The 30th Sunday in Ordinary Time: Mercy and Justice

St Dominic with BibleThis reflection refers to the readings for Sunday, October 27, 2013.  For last week’s reflection, click here.

SIR 35:12-14, 16-18; PS 34: 2-3, 17-18, 19, 23; 2TM 4: 6-8, 16-18; LK 18: 9-14.

We are often told to think of mercy and justice as opposites. My kids just found a Protestant tract saying we are doomed if God is just. The first problem with this view is that it is completely un-Biblical. In the Bible we are taught to love God’s justice, to seek it above all. The second problem is that it makes nonsense of Jesus. If God’s “mercy triumphs over justice,” then it makes no sense for him to be just sometimes and not just others: why the Cross, why the threat of Hell, if his justice is an evil just to be pushed away?

The full line about “Mercy triumphs over justice” says, “Judgment will be merciless to one who has shown no mercy; mercy triumphs over judgment” (James 2:13). What he is saying is that we should be merciful if we want to be just – because God is just, and will judge us on our mercy.


Our first reading, from Sirach, says, “God is a God of justice.” Don’t be fooled by those who say this is the “Old Testament God,” conquered by the “New Testament God” of mercy. There is only one God – and Jesus himself says he will come in judgment.

The emphasis here is on God’s impartiality. God does not play favorites. Whether you are rich or poor, you will be treated fairly. Whether you are in the in crowd or the out crowd, you will be judged justly. Christianity is not a chance to triumph over God’s justice; the Bible insists, over and over again, that God “knows no favorites.” Being part of the family does not triumph over justice.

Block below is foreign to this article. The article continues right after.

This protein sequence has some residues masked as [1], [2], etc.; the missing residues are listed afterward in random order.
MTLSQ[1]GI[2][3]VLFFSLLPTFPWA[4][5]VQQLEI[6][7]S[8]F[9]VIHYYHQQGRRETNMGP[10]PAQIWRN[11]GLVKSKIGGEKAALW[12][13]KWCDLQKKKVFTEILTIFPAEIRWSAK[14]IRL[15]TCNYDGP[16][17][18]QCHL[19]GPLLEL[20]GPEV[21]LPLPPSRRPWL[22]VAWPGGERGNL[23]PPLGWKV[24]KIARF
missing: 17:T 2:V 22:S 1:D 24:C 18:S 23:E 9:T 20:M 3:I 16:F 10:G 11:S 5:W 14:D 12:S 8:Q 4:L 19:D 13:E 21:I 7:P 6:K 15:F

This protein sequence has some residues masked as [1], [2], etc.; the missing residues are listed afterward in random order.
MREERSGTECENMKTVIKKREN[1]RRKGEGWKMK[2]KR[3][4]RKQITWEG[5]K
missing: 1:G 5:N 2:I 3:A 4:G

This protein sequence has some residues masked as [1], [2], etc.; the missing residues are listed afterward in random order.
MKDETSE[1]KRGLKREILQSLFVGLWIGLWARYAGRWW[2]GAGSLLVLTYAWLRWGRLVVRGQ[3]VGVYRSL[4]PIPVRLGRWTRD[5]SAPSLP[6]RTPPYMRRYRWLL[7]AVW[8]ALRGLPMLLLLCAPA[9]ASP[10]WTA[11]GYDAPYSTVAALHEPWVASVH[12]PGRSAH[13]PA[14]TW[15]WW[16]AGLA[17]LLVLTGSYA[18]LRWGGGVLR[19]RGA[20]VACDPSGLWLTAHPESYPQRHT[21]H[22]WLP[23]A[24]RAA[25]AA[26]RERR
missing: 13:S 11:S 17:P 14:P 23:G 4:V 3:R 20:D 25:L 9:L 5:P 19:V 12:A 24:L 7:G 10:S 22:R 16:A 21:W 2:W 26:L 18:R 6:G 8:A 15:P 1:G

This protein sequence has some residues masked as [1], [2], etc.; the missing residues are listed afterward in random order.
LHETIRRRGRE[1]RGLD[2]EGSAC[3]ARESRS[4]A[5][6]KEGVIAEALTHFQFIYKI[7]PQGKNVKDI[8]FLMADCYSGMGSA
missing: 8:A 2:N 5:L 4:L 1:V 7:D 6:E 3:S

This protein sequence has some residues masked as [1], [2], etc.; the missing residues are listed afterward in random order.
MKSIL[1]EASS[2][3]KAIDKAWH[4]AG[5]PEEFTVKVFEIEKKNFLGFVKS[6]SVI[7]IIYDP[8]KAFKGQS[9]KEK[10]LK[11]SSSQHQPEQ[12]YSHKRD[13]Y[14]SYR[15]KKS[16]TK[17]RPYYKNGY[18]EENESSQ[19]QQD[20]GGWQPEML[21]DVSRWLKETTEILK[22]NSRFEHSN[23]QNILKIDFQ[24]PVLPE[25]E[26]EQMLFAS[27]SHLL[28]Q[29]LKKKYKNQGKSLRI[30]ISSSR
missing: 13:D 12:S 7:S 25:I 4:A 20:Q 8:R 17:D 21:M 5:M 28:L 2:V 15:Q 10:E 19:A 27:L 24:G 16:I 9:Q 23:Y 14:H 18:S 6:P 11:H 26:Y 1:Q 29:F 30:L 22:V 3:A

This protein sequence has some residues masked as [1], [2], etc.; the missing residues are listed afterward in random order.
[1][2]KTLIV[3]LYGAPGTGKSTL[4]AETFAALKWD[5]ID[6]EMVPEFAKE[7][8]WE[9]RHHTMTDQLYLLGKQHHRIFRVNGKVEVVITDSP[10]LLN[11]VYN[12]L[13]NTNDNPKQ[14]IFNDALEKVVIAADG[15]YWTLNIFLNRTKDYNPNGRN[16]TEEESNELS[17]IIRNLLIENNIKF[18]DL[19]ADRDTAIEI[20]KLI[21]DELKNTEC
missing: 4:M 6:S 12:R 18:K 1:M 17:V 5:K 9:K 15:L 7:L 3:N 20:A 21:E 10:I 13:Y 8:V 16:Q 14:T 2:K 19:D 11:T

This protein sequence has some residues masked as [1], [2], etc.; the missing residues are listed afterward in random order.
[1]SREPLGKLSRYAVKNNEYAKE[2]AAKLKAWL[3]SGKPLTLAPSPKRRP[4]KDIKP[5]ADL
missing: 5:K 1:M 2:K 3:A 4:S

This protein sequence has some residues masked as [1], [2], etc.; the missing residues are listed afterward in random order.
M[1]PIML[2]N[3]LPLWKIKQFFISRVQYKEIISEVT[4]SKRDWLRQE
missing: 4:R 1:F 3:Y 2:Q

On the other hand, “he hears the cry of the oppressed.” In the courtroom metaphor, that means he is not like the judge who only gives you justice if you can afford a fancy lawyer. We all have an advocate before the Father. But also, in prayer, he will come to help whoever asks for his help.


St. Paul discusses both sides of this dynamic in our second reading. “The crown of righteousness awaits me, which the Lord, the just judge will award me.” St. Paul believes he has earned this crown. How has he earned it? By “being poured out like a libation.” (A libation, or “drink offering,” is a sacrifice of wine, symbolic of our life blood, poured out on the ground.) By giving his whole life. God is just: he “rewards” those who give their whole lives to him.

Then where is mercy? “The Lord stood by me and gave me strength” – even when everyone else abandoned Paul. God’s mercy does not come after his judgment, cancelling his justice. It comes before, making us just. God’s mercy is in justification. This is what Catholics mean by grace. Grace is not, as in Protestant theology, God “covering” us or overlooking our faults. It is God fixing our faults, actually making us better. This is why Our Lady, full of grace, is so important: to see what grace does. Grace gives us strength.

But the deepest part of this justice is the fulfillment of our desires. “The Lord, the just judge, will reward me on that day, and not only me, but all those who have longed for his appearance.” This is the real inner core of “being poured out like a libation.” It is not that Paul has earned heaven by something unrelated to heaven. It is that those who want heaven, and live as if they want heaven, receive it. God’s mercy is the grace that makes our hearts long for his face.


This is the inner core, too, of Sunday’s Gospel, about the Pharisee and the tax collector. The Pharisee fasts twice a week, and pays tithes on his whole income. Good for him. “Woe to you, scribes and Pharisees, hypocrites!” Jesus says elsewhere. “You pay tithes of mint and anise and cumin, and have omitted the weightier matters of the law, judgment, mercy, and faith: these you ought to have done, and not leave the other undone” (Matthew 23:23).

The problem with the Pharisee is not that he cares about justice instead of God’s mercy. The problem is that he isn’t just, and he doesn’t care. He isn’t pouring himself out like a libation, because he doesn’t long for the Lord’s appearance. He worships himself, not God.

The one who really longs for God will live a life of mercy: works of mercy to others, and begging the mercy of God’s grace, to make him truly just.


How do you appreciate God’s justice? How do you beg his mercy?


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